The Foreign Corrupt Practices Act
“Differences in cultures, business practices, and laws among countries in the global economy create difficult moral, ethical and legal problems for multinational corporations in today’s global economy” (Lussier & Sherman, 2009, p. 475). When doing business on a global level without a standard or universal code of ethics, many businesses are finding they have to make payments that are be considered illegal in the United States (Lussier & Sherman, 2009). While these payments or bribes are illegal and unethical in the United States and many other countries, there are still countries where it is common practice and expected in order to do business in that country. According to two contrarian articles in a text written by Ciula, Martin, and Solomon (2011) there is a difference of opinion when it comes to ethics and bribes although both believe morals or moral standards are the underlying driver to their points.
A Ethics and the Foreign Corrupt Practices Act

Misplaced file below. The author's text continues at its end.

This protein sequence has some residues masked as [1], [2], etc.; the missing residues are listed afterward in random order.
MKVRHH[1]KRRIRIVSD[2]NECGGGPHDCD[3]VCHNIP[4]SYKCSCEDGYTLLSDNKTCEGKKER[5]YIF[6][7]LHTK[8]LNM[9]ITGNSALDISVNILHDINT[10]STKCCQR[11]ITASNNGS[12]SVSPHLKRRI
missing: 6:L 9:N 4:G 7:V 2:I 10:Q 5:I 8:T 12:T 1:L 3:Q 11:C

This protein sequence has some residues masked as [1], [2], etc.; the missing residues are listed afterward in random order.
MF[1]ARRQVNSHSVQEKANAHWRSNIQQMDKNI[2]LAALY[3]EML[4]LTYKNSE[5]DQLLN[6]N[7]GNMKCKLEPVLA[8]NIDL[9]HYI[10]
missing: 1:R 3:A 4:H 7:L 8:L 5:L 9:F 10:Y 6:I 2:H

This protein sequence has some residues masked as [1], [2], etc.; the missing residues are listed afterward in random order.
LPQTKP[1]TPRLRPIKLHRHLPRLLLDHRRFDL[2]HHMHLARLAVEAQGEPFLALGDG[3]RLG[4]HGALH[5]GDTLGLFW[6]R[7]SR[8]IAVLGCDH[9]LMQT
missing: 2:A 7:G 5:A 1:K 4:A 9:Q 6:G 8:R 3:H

The basis of Mark Pastin and Michael Hooker’s Business Horizon’s article was that “the Foreign Corrupt Practices Act (FCPA), should be grounded in morality, and should therefore be judged from an ethical perspective (Ciulla, et al., 2011, p. 507)”. The FCPA was passed in 1977 to help improve global business ethics. “Under the FCPA, grease payments are not illegal when conducting internation business but bribes are illegal. It is illegal to offer compensation to anyone if it is known that nay or all of the bribe will be used to influence a foreign official, politician or political party (Lussier & Sherman, 2009, p. 475)”. The act also requires that company records will “accurately and fairly reflect the transactions and dispositions of the assets of the issuer (Ciulla, et al., 2011, p. 508)”. Which the article goes on to say, goes far beyond previous Securities and Exchange Commission (SEC) requirements that records display only facts material to the financial position...